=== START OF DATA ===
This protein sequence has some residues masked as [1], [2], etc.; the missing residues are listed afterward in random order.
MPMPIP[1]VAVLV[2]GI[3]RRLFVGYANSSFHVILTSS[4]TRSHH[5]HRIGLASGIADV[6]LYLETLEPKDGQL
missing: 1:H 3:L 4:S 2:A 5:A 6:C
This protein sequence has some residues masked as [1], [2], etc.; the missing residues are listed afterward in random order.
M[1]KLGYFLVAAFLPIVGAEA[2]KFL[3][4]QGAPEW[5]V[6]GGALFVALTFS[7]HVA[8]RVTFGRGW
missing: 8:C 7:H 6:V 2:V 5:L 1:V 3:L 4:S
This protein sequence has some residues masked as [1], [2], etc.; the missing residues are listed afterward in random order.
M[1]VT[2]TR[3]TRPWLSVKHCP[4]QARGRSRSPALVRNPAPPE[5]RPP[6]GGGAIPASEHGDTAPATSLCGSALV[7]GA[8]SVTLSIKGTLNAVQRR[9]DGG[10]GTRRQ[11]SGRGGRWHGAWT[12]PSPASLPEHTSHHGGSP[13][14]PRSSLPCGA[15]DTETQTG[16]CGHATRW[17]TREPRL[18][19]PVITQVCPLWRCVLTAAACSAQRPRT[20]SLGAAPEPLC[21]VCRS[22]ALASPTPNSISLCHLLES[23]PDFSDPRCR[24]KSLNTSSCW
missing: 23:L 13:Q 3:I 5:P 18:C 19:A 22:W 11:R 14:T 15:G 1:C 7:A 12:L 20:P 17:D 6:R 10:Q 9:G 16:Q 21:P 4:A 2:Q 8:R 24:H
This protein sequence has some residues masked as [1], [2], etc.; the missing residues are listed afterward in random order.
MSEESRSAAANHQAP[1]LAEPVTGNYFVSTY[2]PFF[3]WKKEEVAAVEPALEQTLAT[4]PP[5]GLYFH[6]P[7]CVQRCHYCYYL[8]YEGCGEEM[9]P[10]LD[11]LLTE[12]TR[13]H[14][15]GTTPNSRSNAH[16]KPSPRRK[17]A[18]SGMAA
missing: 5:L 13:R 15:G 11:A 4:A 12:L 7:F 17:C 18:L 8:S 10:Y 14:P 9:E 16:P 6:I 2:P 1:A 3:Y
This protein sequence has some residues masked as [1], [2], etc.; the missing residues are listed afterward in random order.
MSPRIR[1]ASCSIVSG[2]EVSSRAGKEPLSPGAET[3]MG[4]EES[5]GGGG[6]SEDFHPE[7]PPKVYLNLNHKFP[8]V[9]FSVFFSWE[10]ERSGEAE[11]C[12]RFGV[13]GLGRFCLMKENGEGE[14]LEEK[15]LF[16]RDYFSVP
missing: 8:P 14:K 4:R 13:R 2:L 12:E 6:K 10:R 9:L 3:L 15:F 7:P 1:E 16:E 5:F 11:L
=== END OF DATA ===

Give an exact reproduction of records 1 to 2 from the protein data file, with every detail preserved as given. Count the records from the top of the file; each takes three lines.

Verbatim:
This protein sequence has some residues masked as [1], [2], etc.; the missing residues are listed afterward in random order.
MPMPIP[1]VAVLV[2]GI[3]RRLFVGYANSSFHVILTSS[4]TRSHH[5]HRIGLASGIADV[6]LYLETLEPKDGQL
missing: 1:H 3:L 4:S 2:A 5:A 6:C
This protein sequence has some residues masked as [1], [2], etc.; the missing residues are listed afterward in random order.
M[1]KLGYFLVAAFLPIVGAEA[2]KFL[3][4]QGAPEW[5]V[6]GGALFVALTFS[7]HVA[8]RVTFGRGW
missing: 8:C 7:H 6:V 2:V 5:L 1:V 3:L 4:S